Flex Account General Information
One of the few ways workers can cut out of pocket medical expenses is through medical flexible spending accounts (aka, flex spending account or FSA). A medical flex account is an employer-provided benefit that allows you to contribute a set amount from your paycheck in order to cover out-of-pocket medical, dental, and vision expenses such as health insurance co-pays, uninsured treatments, or even over-the-counter drug purchases.
The funds are usually deducted through regular, equal payroll deductions. The good news is that money deposited in a flex account is exempt from federal, state, and payroll taxes. Because taxes are not calculated on your contribution, your paycheck is not reduced by the full amount you set aside. Using this concept of “pre-tax” dollars can reduce your medical costs by as much as 30% depending on your tax bracket. Let’s say you have a $100 per pay period deduction….your actual check may only be $75 smaller because a smaller amount of taxes were withheld.
You also have the feature of being able to get to the money before the full balance is even in your flex account. Let’s review the following example:
Example: You elected to put $3600 in your flex spending account which is deducted in $300 increments from each of your twelve monthly paychecks. In April, your daughter falls off the balance beam in a gymnastics competition and breaks her ankle and has extensive ligament damage. When the health care bills start rolling in, you have totaled $1100 in deductibles not paid by your employers insurance and must be paid out of your own pocket.
Potential Pitfalls in your Flex Spending Account
Unfortunately, use it or lose it and medical flexible spending accounts discourage many workers from participating. The Employee Benefits Research Institute reports that employees with medical flexible spending accounts deposit an average of more than $1,100 annually and an average balance of $100 is left in the accounts. No doubt, the key is to accurately predict your health cares spending so no dollars are sacrificed in the end. You also don’t want to be forced to participate in last minute spending on marginal health care items to spend your flex spending account dollars.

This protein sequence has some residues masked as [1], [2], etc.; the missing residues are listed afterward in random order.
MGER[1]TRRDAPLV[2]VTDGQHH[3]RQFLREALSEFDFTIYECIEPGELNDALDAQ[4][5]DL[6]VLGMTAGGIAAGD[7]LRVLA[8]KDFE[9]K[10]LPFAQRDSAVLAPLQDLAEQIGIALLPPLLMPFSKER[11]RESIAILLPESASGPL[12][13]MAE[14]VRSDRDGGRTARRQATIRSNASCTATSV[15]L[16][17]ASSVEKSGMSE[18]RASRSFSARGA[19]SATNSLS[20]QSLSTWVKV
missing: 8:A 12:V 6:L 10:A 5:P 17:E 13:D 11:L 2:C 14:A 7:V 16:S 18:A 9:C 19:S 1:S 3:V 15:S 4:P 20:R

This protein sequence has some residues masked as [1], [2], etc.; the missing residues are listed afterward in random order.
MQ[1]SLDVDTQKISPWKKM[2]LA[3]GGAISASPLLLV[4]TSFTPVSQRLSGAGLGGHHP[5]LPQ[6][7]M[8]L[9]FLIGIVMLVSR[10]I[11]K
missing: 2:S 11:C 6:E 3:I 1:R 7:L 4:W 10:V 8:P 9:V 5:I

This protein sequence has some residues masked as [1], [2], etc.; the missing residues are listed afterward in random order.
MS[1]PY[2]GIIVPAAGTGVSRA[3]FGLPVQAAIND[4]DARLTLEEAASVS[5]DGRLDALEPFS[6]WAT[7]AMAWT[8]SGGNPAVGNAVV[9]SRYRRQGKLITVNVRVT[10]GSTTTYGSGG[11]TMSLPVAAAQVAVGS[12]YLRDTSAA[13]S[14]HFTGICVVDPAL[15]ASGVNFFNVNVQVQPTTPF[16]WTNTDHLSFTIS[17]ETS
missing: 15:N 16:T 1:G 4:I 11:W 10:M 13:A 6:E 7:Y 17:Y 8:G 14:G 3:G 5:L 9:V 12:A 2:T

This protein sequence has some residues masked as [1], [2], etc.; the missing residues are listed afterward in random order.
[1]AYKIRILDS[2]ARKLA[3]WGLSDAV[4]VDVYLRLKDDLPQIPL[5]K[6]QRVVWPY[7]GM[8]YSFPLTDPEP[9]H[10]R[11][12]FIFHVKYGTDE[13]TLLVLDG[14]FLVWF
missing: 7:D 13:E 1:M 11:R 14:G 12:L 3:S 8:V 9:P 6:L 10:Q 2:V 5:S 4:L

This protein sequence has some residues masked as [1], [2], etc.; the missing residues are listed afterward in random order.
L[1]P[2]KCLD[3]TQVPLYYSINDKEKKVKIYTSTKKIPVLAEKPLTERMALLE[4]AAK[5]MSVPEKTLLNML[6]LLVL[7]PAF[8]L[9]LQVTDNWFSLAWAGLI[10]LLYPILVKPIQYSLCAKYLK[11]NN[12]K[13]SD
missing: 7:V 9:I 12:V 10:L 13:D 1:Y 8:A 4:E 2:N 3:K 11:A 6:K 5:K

It is also important to point out that unless there is a major change in your life (normally dictated by your employers plan document), IRS flex spending account rules maintain that you are stuck with putting in what you chose during the enrollment period.
One last note….employees that have balances in their medical spending accounts during the year and leave their jobs (voluntarily or otherwise) will lose any unspent flex spending account funds.
Other Flexible Spending Account Rules & Guidelines to Consider
The most common type of FSA is used to pay for medical expenses not paid for by insurance; this usually means deductibles, copayments, and coinsurance for the employee's health plan, but may also include expenses not covered by the health plan, such as dental and vision expenses and over-the-counter drugs including a first aid kit. A medical FSA cannot pay for health insurance premiums, cosmetic items, cosmetic surgery, controlled substances (in violation of federal law), or items that improve "general health". All items must be intended to treat or prevent a specific medical condition; this can be as significant as diabetes or pregnancy, or as trivial as skin cuts. Generally, allowable items are the same as those allowable for the medical tax deduction, as outlined in IRS publication 502.
The annual caps for a medical FSA varies by employer. Unlike dependent care FSAs, there is no IRS cap on medical FSAs, but employers generally limit the annual amount each employee may contribute, in order to reduce the risk of pre-funding. Should the employee leave or be terminated and thus no longer pay in to the plan, the employer does not recapture their pre-funding from the employee's payroll deduction.
Flexible Spending Accounts debit card allows for the automatic electronic transfer of pre-tax dollars from an employee account when paying for qualified expenses. Employees are able to receive immediate reimbursement of their medical, dependent care, and commuter expenses simply by using their card at the point of service. The normal paper claims process is eliminated, as are worries of forgotten purchases or lost receipts.